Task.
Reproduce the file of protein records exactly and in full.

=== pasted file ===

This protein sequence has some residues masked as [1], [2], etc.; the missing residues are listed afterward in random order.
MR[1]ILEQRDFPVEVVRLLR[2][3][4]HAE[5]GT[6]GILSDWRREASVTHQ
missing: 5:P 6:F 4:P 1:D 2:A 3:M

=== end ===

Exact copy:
This protein sequence has some residues masked as [1], [2], etc.; the missing residues are listed afterward in random order.
MR[1]ILEQRDFPVEVVRLLR[2][3][4]HAE[5]GT[6]GILSDWRREASVTHQ
missing: 5:P 6:F 4:P 1:D 2:A 3:M